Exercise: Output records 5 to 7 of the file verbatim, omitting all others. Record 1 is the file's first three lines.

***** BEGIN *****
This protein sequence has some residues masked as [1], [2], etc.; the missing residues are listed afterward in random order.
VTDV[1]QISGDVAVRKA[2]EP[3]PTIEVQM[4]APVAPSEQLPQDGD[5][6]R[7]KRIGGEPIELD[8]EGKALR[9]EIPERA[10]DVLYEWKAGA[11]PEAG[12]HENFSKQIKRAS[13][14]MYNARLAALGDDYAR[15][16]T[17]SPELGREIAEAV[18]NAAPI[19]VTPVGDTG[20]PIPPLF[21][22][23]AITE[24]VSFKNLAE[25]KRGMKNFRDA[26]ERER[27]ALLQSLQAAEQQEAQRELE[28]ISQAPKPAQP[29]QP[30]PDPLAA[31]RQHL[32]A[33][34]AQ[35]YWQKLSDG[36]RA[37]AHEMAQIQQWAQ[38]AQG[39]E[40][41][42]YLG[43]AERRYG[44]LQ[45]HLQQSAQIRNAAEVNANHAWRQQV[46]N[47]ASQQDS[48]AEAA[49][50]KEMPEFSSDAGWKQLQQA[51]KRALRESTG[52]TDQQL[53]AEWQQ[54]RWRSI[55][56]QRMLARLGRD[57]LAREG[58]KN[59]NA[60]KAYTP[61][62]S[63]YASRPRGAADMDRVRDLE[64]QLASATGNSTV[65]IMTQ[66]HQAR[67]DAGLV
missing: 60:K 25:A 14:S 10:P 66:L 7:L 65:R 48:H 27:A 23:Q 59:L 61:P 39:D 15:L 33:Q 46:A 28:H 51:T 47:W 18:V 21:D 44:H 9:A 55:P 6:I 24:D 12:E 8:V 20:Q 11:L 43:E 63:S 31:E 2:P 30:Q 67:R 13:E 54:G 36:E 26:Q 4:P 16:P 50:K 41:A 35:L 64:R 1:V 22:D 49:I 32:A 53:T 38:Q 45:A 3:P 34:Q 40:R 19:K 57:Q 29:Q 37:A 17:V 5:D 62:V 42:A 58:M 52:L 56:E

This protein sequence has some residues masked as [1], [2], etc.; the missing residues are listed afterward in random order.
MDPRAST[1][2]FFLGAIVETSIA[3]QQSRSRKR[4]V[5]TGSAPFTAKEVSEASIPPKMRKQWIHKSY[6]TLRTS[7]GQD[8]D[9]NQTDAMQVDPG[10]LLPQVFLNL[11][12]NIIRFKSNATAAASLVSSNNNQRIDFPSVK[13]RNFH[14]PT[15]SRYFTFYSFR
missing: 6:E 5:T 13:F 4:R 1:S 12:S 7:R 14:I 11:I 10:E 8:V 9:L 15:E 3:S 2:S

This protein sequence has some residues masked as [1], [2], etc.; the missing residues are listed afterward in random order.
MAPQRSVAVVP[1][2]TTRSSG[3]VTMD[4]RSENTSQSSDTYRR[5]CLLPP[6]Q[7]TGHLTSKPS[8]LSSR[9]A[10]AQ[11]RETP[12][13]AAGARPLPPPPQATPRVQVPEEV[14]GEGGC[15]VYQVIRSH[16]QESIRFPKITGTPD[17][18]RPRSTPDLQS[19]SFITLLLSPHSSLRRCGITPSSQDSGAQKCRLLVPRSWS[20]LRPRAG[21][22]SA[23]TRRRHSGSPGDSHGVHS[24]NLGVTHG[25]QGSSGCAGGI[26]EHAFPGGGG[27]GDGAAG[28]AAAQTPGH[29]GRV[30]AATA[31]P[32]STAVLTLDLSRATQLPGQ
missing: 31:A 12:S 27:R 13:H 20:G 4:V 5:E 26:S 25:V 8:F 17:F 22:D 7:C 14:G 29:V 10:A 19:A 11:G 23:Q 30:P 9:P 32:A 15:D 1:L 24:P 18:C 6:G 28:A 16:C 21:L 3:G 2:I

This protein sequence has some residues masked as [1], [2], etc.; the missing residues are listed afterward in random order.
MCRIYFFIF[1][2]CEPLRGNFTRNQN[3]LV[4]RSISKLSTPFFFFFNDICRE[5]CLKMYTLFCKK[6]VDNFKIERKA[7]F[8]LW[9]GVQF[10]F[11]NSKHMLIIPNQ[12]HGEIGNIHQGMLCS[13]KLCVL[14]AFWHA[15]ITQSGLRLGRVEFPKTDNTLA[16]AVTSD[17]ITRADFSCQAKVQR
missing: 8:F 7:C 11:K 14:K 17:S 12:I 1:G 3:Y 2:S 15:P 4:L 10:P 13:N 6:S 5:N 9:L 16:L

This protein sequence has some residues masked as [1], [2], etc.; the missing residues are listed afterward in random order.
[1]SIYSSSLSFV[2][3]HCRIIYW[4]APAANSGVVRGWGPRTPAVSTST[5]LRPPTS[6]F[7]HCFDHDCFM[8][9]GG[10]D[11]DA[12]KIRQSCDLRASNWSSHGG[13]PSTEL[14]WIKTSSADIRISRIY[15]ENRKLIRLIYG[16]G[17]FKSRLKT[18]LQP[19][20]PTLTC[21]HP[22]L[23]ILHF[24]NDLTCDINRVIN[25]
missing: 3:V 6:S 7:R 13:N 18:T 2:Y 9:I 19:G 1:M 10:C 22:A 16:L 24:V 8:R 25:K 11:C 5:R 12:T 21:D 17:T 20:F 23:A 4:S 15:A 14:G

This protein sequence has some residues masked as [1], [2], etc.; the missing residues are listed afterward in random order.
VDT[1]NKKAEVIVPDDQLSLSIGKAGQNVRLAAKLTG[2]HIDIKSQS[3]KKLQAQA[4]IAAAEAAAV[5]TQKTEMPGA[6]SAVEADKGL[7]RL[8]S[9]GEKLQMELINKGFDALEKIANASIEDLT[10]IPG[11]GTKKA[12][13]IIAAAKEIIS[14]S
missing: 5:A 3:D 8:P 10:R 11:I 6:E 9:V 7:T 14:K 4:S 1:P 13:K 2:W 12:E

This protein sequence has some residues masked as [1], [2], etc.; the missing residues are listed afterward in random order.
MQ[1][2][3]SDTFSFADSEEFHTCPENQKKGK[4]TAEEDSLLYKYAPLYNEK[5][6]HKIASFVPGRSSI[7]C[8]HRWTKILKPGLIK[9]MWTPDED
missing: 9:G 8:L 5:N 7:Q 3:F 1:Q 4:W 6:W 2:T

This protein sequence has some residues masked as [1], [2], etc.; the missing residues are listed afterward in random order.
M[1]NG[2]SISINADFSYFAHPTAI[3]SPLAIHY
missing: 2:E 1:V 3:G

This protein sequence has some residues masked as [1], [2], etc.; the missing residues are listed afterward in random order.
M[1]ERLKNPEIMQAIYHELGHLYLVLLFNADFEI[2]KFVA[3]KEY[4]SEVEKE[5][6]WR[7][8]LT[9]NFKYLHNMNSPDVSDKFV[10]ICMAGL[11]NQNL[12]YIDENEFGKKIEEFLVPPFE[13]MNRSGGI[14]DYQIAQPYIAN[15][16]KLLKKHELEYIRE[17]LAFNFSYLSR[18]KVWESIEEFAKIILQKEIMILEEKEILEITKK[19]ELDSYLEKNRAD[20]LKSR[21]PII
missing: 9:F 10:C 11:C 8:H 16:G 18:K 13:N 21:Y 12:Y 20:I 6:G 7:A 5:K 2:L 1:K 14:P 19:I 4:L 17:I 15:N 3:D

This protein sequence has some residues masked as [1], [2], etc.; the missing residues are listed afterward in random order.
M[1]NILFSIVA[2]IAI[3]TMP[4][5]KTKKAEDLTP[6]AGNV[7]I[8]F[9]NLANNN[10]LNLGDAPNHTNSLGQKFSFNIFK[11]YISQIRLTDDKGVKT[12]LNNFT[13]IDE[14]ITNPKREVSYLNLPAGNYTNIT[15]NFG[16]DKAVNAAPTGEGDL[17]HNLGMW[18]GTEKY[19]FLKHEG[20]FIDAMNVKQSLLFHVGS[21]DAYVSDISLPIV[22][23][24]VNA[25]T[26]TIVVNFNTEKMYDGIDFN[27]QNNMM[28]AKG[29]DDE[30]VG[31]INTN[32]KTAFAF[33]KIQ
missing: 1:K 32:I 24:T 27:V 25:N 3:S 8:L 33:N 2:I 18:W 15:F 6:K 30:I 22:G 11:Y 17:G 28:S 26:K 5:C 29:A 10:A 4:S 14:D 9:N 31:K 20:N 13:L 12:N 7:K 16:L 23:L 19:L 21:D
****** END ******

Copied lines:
This protein sequence has some residues masked as [1], [2], etc.; the missing residues are listed afterward in random order.
[1]SIYSSSLSFV[2][3]HCRIIYW[4]APAANSGVVRGWGPRTPAVSTST[5]LRPPTS[6]F[7]HCFDHDCFM[8][9]GG[10]D[11]DA[12]KIRQSCDLRASNWSSHGG[13]PSTEL[14]WIKTSSADIRISRIY[15]ENRKLIRLIYG[16]G[17]FKSRLKT[18]LQP[19][20]PTLTC[21]HP[22]L[23]ILHF[24]NDLTCDINRVIN[25]
missing: 3:V 6:S 7:R 13:N 18:T 2:Y 9:I 19:G 1:M 10:C 22:A 16:L 24:V 8:R 25:K 11:C 5:R 12:T 21:D 17:T 20:F 23:A 4:S 15:A 14:G

This protein sequence has some residues masked as [1], [2], etc.; the missing residues are listed afterward in random order.
VDT[1]NKKAEVIVPDDQLSLSIGKAGQNVRLAAKLTG[2]HIDIKSQS[3]KKLQAQA[4]IAAAEAAAV[5]TQKTEMPGA[6]SAVEADKGL[7]RL[8]S[9]GEKLQMELINKGFDALEKIANASIEDLT[10]IPG[11]GTKKA[12][13]IIAAAKEIIS[14]S
missing: 5:A 3:D 8:P 10:R 11:I 6:E 9:V 7:T 14:K 4:S 1:P 13:K 2:W 12:E

This protein sequence has some residues masked as [1], [2], etc.; the missing residues are listed afterward in random order.
MQ[1][2][3]SDTFSFADSEEFHTCPENQKKGK[4]TAEEDSLLYKYAPLYNEK[5][6]HKIASFVPGRSSI[7]C[8]HRWTKILKPGLIK[9]MWTPDED
missing: 9:G 8:L 5:N 7:Q 3:F 1:Q 4:W 6:W 2:T